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Displaying items by tag: marine wildlife

#MARINE WILDLIFE - Conor McGuire and friends were taken by surprise when they came across a stranded minke whale in Clew Bay, Co Mayo - but thankfully this whale of a tale had a happy outcome.

As the Irish Whale and Dolphin Group (IWDG) reports, the group of friends videoed the scene as the 4-5m young minke whale attempted to free itself from the shingle at the edge of the shore.

The IWDG commented: "Sometimes it is hard to avoid the temptation to jump in and get involved in coaxing the cetacean back into deeper water.

"But hats off to Conor and friends, who quite rightly gave the whale as much time as it needed to correct the situation."

According to the IWDG, such stranding often end in tragedy "as the animal becomes disorientated and stressed, so this record is particularly unusual."

The group also noted "with interest" that the event occurred just before the biggest earthquake ever recorded in the North West region.

As previously reported on Afloat.ie, the epicentre of the magnitude 4 quake was close to the Corrib Gas Field off Co Mayo.

The IWDG said it will be closely watching the region "to see if there is any spike in unusual stranding events that may be linked to this seismic activity".

Published in Marine Wildlife

#MARINE WILDLIFE - The Irish Whale and Dolphin Group (IWDG) has called for the extension of Ireland's pioneering whale and dolphin sanctuary throughout European coastal waters.

As the Clare Herald reports, the move comes on the 21st anniversary of the declaration of Irish waters as a sanctuary for cetaceans by then Taoiseach Charles Haughey - whose family gifted his yacht Celtic Mist to the IWDG to assist in its marine wildlife conservation work.

"The sanctuary declaration was unique in Europe and no EU member state had made such an unequivocal statement about the importance of their waters for cetaceans," said the IWDG's Brendan Price.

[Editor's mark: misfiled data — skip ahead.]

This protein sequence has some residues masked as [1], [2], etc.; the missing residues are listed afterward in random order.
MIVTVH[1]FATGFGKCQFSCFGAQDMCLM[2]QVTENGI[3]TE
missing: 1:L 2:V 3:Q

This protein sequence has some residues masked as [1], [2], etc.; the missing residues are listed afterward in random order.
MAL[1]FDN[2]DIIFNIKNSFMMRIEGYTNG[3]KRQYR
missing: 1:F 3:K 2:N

The sanctuary extends up to 200 nautical miles offshore, covering the Irish Exclusive Economic Zone, and in the two decades since its founding has prompted a greater awareness of and interest in the whales and dolphins that populate Ireland's waters.

The declaration "led to a clearer understanding of the responsibility Ireland had to cetaceans and their habitat including in offshore waters," added Price. "The sanctuary declaration was a precursor to action leading to protection in Irish waters and thus the IWDG considers the sanctuary declaration a success."

Price went on to outline the IWDG's vision for extending this sanctuary throughout European waters.

"There are a number of small marine protected areas in Europe for cetaceans, including harbour porpoise and bottlenose dolphins, and some international sanctuaries such as the Pelagos Sanctuary in the Mediterranean.

"These areas all have important roles to play but cetaceans are mobile marine species and travel large distances. Also, to gain public support for cetacean conservation it may require a larger, more simple concept."

The group intends to promote its proposals within the continent "and encourage like-minded people and organisations to lobby their own government to make such a clear and unequivocal statement on cetacean conservation".

Published in Marine Wildlife

#MARINE WILDLIFE - Staff at the Dingle Wildlife and Seal Sanctuary were subject this morning to the gruesome sight of two baby seal heads nailed to signs outside the facility.

According to the Irish Independent, the grisly scene was accompanied by a sign reading 'RIP Cull' in red paint, presumed to be a reference to local fishermen's urging for a reduction of seal numbers in the area.

Last year Afloat.ie reported on Kerry fishermen's call for a cull of the "overprotected" local grey seal population over claims that they eat up to 10kg of fish a day.

And earlier this year, fears were growing of an illegal cull of marine wildlife after a two seals were found dying from bullet wounds on Tramore Beach in Co Waterford.

"It was sickening," said the sanctuary's Ally McMillan of the incident. "I wanted to be sick when I saw them."

Gardaí in Dingle removed the seal heads and sign as part of their investigation.